[T]he Parties may cite law from any jurisdiction in their arguments to the Tribunal, but the arbitrators are empowered to decide FRAND terms and conditions for the Completed License in light of the evidence and arguments presented by the Parties based on a standard of what is fair, reasonable, and non-discriminatory.
Id. The parties consented to the non-exclusive jurisdiction of the courts in New York:
The Parties irrevocably consent to jurisdiction and venue of the state and federal courts in the State of New York (i) to the extent a dispute arising under this Agreement is not subject to the Arbitration or cannot be properly brought before the Arbitration Panel (e.g., a request for a TRO, or a judgment upon an arbitral award(s), which the Parties agree may be entered by such court), and (ii) such dispute can be properly brought before the state or federal courts in the State of New York.
If an application for the setting aside or suspension of the award has been made to a competent authority referred to in article V (1)(e), [namely, the country in which or under the law of which, that award was made] the authority before which the award is sought to be relied upon may, if it considers it proper, adjourn the decision on the enforcement of the award and may also, on the application of the party claiming enforcement of the award, order the other party to give suitable security.
New York Convention, art. VI. The Court of Appeals for the Second Circuit has noted the inherent tension between the arbitration goals of expedition and economy and granting a stay of an enforcement proceeding because a stay "impedes... the expeditious resolution of disputes and the avoidance of protracted and expensive litigation." Europcar, 156 F.3d at 317. "[W]hile an adjournment is appropriate in certain situations, a district court should not automatically stay enforcement proceedings on the ground that parallel proceedings are pending in the originating country." Nedagro B.V. v. Zao Konversbank, No. 02-cv-3946 (HB), 2003 WL 151997, at *6 (S.D.N.Y. Jan. 21, 2003). But "where there is a parallel annulment proceeding in the originating country and there is a possibility the award will be set aside, a district court may be acting improvidently by enforcing the award prior to the completion of the foreign proceedings." Europcar, 156 F.3d at 317.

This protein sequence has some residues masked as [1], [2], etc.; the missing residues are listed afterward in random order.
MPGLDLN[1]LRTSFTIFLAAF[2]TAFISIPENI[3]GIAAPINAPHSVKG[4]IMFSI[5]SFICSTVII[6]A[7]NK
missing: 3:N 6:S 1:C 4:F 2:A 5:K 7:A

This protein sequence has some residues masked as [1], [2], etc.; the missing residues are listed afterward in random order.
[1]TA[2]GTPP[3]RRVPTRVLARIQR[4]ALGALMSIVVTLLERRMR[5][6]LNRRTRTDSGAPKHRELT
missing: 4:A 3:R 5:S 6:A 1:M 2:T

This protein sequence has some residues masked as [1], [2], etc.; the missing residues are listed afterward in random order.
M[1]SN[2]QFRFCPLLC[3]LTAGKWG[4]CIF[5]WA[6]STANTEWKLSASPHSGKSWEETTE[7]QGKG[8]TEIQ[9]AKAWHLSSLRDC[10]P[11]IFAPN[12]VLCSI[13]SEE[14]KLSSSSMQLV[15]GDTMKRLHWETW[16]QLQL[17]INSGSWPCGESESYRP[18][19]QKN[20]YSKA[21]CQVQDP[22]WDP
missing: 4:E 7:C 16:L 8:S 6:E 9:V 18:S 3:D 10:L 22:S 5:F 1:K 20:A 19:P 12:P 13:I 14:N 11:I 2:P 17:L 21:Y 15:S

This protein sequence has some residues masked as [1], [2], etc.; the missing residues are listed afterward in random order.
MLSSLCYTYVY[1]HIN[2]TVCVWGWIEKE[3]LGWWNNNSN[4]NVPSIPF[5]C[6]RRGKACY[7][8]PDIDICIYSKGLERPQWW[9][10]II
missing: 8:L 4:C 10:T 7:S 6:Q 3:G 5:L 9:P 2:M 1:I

(1) the general objectives of arbitration—the expeditious resolution of disputes and the avoidance of protracted and expensive litigation;
(2) the status of the foreign proceedings and the estimated time for those proceedings to be resolved;
(3) whether the award sought to be enforced will receive greater scrutiny in the foreign proceedings under a less deferential standard of review;
(4) the characteristics of the foreign proceedings including (i) whether they were brought to enforce an award (which would tend to weigh in favor of a stay) or to set the award aside (which would tend to weigh in favor of enforcement); (ii) whether they were initiated before the underlying enforcement proceeding so as to raise concerns of international comity; (iii) whether they were initiated by the party now seeking to enforce the award in federal court; and (iv) whether they were initiated under circumstances indicating an intent to hinder or delay resolution of the dispute;
(5) a balance of the possible hardships to each of the parties, keeping in mind that if enforcement is postponed under Article VI of the Convention, the party seeking enforcement may receive "suitable security" and that, under Article V of the Convention, an award should not be enforced if it is set aside or suspended in the originating country,...; and
(6) any other circumstances that could tend to shift the balance in favor of or against adjournment.
Id. at 317-18 (internal citations omitted). "[T]he first and second factors on the list should weigh more heavily in the district court's determination." Id. at 318. Huawei contends that its motion to stay the Enforcement Action satisfies each of these factors.
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